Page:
Keywords: Supply Side Factors, Bank Financing, Non-Oil Exports.

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6 Analysis on the Relationship between Rating and Economic Growth for the European Union Emergent Economies

Authors: Monica Dudian , Raluca Andreea Popa

Abstract:

This article analyses the relationship between sovereign credit risk rating and gross domestic product for Central and Eastern European Countries for the period 1996 – 2010. In order to study the metioned relationship, we have used a numerical transformation of the risk qualification, thus: we marked 0 the lowest risk; then, we went on ascending, with a pace of 5, up to the score of 355 corresponding to the maximum risk. The used method of analysis is that of econometric modelling with EViews 7.0. programme. This software allows the analysis of data into a pannel type system, involving a mix of periods of time and series of data for different entities. The main conclusion of the work is the one confirming the negative relationship between the sovereign credit risk and the gross domestic product for the Central European and Eastern countries during the reviewed period.

Keywords: credit rating agencies, economic growth, gross domestic product, sovereign credit risk rating.

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5 Bail-in Capital: The New Box

Authors: Manu Krishnan, Phil Jacoby

Abstract:

In this paper, we discuss the paradigm shift in bank capital from the “gone concern" to the “going concern" mindset. We then propose a methodology for pricing a product of this shift called Contingent Capital Notes (“CoCos"). The Merton Model can determine a price for credit risk by using the firm-s equity value as a call option on those assets. Our pricing methodology for CoCos also uses the credit spread implied by the Merton Model in a subsequent derivative form created by John Hull et al . Here, a market implied asset volatility is calculated by using observed market CDS spreads. This implied asset volatility is then used to estimate the probability of triggering a predetermined “contingency event" given the distanceto- trigger (DTT). The paper then investigates the effect of varying DTTs and recovery assumptions on the CoCo yield. We conclude with an investment rationale.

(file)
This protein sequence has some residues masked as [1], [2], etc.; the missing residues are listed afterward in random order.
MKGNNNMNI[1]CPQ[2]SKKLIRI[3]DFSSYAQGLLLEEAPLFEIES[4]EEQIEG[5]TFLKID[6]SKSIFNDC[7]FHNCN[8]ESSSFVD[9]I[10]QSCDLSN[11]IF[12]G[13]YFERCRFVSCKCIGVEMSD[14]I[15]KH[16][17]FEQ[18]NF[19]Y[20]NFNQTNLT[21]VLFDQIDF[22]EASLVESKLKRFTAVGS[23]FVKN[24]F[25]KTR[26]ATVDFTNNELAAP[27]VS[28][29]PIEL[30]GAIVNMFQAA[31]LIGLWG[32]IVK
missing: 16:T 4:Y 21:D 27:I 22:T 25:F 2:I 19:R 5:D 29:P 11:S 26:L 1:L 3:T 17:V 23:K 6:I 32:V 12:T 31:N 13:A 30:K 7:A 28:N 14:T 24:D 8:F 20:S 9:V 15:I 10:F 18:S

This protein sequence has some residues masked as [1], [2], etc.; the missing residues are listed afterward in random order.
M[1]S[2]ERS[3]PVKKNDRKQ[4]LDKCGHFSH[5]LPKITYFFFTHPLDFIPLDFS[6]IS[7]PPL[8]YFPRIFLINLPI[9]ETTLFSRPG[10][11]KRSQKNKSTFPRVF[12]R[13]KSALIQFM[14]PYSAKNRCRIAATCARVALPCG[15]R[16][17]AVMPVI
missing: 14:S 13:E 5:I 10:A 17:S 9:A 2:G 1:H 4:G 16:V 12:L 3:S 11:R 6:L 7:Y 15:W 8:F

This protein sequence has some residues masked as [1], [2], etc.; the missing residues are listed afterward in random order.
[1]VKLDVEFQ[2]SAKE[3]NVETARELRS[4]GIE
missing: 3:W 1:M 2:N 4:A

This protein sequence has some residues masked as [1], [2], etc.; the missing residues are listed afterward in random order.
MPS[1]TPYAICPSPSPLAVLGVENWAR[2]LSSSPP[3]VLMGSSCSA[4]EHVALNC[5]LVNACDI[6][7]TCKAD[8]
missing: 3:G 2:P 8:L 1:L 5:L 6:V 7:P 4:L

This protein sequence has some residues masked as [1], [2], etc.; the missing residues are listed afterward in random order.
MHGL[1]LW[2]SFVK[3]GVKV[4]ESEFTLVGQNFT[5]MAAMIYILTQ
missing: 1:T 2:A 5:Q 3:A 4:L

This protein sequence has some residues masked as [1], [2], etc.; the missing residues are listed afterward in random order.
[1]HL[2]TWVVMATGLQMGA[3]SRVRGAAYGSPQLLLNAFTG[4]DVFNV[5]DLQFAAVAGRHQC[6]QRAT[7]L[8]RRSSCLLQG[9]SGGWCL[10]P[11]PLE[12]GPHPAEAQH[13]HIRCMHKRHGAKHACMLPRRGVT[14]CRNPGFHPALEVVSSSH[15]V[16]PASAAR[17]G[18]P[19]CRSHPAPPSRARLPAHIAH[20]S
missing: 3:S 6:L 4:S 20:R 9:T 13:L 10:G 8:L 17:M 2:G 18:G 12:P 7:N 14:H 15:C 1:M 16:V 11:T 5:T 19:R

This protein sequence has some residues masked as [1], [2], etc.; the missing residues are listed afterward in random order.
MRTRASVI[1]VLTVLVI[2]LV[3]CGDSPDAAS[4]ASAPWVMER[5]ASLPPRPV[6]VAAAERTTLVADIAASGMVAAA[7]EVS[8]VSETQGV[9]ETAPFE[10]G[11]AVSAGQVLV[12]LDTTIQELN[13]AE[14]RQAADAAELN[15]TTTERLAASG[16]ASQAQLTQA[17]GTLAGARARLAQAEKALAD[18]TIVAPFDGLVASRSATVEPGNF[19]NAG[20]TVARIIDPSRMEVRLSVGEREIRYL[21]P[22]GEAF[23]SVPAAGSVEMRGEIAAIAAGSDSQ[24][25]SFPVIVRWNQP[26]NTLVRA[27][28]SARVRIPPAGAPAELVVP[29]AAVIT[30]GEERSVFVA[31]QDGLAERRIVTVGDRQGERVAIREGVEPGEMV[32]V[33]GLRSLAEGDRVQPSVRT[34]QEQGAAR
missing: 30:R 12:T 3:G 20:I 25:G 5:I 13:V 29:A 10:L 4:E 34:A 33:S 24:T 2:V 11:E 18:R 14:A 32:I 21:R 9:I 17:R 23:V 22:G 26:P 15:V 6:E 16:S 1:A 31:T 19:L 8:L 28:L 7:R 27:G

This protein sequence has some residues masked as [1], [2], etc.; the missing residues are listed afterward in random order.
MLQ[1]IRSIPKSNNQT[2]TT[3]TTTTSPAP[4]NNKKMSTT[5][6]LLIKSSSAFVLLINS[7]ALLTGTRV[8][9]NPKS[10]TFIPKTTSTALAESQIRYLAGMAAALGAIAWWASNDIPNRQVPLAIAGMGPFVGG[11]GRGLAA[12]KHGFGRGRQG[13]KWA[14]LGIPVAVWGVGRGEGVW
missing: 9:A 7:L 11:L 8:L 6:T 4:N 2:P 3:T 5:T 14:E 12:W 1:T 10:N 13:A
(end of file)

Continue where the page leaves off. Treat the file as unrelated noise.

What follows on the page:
Keywords: CoCo, Contingent capital, Bank Capital, Tier1 Capital

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4 Credit Risk Management and Analysis in an Iranian Bank

Authors: Isa Nakhai Kamal Abadi, Esmaeel Saberi, Ehsan Mirjafari

Abstract:

While financial institutions have faced difficulties over the years for a multitude of reasons, the major cause of serious banking problems continues to be directly related to lax credit standards for borrowers and counterparties, poor portfolio risk management, or a lack of attention to changes in economic or other circumstances that can lead to a deterioration in the credit standing of a bank's counterparties. Credit risk is most simply defined as the potential that a bank borrower or counterparty will fail to meet its obligations in accordance with agreed terms. The goal of credit risk management is to maximize a bank's risk-adjusted rate of return by maintaining credit risk exposure within acceptable parameters. Banks need to manage the credit risk inherent in the entire portfolio as well as the risk in individual credits or transactions. Banks should also consider the relationships between credit risk and other risks. The effective management of credit risk is a critical component of a comprehensive approach to risk management and essential to the long-term success of any banking organization. In this research we also study the relationship between credit risk indices and borrower-s timely payback in Karafarin bank.

Keywords: Financial Ratios; Spearman Test; Bank OperationsRisk